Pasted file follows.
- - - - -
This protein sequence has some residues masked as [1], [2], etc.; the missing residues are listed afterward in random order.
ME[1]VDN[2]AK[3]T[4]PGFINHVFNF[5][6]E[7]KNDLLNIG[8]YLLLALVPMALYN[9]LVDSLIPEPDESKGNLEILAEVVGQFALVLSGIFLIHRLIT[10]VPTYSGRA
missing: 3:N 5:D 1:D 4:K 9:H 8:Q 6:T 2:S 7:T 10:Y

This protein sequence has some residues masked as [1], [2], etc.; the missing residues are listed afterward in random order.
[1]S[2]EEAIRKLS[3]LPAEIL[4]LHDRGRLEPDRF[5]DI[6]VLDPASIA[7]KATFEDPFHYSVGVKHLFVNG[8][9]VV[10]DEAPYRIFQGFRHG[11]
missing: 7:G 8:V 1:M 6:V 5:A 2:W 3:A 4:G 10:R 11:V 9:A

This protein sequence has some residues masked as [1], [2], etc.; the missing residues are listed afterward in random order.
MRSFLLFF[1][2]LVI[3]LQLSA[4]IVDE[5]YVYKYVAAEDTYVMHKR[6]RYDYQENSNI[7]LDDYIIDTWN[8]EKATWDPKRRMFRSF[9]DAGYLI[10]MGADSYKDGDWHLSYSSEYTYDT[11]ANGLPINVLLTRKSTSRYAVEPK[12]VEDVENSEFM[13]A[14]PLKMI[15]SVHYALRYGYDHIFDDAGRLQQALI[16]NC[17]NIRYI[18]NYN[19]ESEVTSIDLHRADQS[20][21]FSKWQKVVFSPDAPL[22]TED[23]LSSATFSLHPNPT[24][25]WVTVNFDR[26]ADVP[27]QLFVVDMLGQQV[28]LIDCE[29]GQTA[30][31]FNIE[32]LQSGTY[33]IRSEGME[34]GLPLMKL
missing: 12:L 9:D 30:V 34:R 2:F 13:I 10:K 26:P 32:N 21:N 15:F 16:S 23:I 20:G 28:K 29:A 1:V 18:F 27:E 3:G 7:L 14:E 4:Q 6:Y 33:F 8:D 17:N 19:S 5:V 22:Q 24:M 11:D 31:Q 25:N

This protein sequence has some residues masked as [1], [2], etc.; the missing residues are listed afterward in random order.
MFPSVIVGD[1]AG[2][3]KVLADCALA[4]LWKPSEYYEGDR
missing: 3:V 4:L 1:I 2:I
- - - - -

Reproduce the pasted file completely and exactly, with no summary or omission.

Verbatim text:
This protein sequence has some residues masked as [1], [2], etc.; the missing residues are listed afterward in random order.
ME[1]VDN[2]AK[3]T[4]PGFINHVFNF[5][6]E[7]KNDLLNIG[8]YLLLALVPMALYN[9]LVDSLIPEPDESKGNLEILAEVVGQFALVLSGIFLIHRLIT[10]VPTYSGRA
missing: 3:N 5:D 1:D 4:K 9:H 8:Q 6:T 2:S 7:T 10:Y

This protein sequence has some residues masked as [1], [2], etc.; the missing residues are listed afterward in random order.
[1]S[2]EEAIRKLS[3]LPAEIL[4]LHDRGRLEPDRF[5]DI[6]VLDPASIA[7]KATFEDPFHYSVGVKHLFVNG[8][9]VV[10]DEAPYRIFQGFRHG[11]
missing: 7:G 8:V 1:M 6:V 5:A 2:W 3:A 4:G 10:R 11:V 9:A

This protein sequence has some residues masked as [1], [2], etc.; the missing residues are listed afterward in random order.
MRSFLLFF[1][2]LVI[3]LQLSA[4]IVDE[5]YVYKYVAAEDTYVMHKR[6]RYDYQENSNI[7]LDDYIIDTWN[8]EKATWDPKRRMFRSF[9]DAGYLI[10]MGADSYKDGDWHLSYSSEYTYDT[11]ANGLPINVLLTRKSTSRYAVEPK[12]VEDVENSEFM[13]A[14]PLKMI[15]SVHYALRYGYDHIFDDAGRLQQALI[16]NC[17]NIRYI[18]NYN[19]ESEVTSIDLHRADQS[20][21]FSKWQKVVFSPDAPL[22]TED[23]LSSATFSLHPNPT[24][25]WVTVNFDR[26]ADVP[27]QLFVVDMLGQQV[28]LIDCE[29]GQTA[30][31]FNIE[32]LQSGTY[33]IRSEGME[34]GLPLMKL
missing: 12:L 9:D 30:V 34:R 2:F 13:I 10:K 26:P 32:N 21:N 15:F 16:S 23:I 20:G 28:K 29:A 1:V 18:F 27:E 3:G 7:L 14:E 4:Q 6:Y 33:F 8:D 17:N 19:S 5:V 22:Q 24:M 11:D 31:Q 25:N

This protein sequence has some residues masked as [1], [2], etc.; the missing residues are listed afterward in random order.
MFPSVIVGD[1]AG[2][3]KVLADCALA[4]LWKPSEYYEGDR
missing: 3:V 4:L 1:I 2:I